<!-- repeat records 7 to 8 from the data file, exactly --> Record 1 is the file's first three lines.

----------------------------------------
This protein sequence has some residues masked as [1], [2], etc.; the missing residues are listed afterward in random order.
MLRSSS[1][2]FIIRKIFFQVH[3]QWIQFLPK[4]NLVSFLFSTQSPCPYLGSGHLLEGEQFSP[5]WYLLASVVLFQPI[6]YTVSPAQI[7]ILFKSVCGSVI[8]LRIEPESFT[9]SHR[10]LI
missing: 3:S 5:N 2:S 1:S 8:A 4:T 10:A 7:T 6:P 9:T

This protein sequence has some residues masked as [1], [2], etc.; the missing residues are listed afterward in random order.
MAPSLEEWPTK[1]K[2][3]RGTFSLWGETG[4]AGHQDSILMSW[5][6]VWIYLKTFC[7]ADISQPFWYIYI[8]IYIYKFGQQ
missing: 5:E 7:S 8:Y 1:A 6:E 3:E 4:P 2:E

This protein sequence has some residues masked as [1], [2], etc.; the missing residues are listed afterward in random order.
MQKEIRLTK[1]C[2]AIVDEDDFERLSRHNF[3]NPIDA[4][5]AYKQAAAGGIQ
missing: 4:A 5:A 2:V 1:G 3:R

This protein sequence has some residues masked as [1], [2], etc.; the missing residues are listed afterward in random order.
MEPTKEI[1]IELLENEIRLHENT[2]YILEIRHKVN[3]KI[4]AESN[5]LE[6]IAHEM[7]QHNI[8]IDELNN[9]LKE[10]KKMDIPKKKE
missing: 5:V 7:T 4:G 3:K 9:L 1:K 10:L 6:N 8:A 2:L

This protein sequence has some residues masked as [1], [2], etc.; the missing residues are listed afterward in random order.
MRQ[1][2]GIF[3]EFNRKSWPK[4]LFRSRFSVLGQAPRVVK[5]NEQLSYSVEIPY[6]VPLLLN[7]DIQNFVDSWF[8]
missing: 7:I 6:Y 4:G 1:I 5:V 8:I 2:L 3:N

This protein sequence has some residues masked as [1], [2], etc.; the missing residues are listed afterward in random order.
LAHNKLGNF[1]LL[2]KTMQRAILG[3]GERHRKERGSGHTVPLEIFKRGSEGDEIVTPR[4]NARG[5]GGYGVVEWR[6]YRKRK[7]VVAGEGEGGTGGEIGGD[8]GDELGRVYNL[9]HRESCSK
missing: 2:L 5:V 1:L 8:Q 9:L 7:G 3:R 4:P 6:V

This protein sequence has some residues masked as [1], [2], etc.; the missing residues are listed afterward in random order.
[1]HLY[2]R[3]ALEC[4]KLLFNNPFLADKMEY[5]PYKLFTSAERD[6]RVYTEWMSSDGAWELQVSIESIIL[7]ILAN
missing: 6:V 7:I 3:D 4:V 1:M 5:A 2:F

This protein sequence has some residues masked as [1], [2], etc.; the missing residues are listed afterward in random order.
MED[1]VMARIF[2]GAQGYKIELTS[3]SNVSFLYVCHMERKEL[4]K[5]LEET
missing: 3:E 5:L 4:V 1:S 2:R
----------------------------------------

This protein sequence has some residues masked as [1], [2], etc.; the missing residues are listed afterward in random order.
[1]HLY[2]R[3]ALEC[4]KLLFNNPFLADKMEY[5]PYKLFTSAERD[6]RVYTEWMSSDGAWELQVSIESIIL[7]ILAN
missing: 6:V 7:I 3:D 4:V 1:M 5:A 2:F

This protein sequence has some residues masked as [1], [2], etc.; the missing residues are listed afterward in random order.
MED[1]VMARIF[2]GAQGYKIELTS[3]SNVSFLYVCHMERKEL[4]K[5]LEET
missing: 3:E 5:L 4:V 1:S 2:R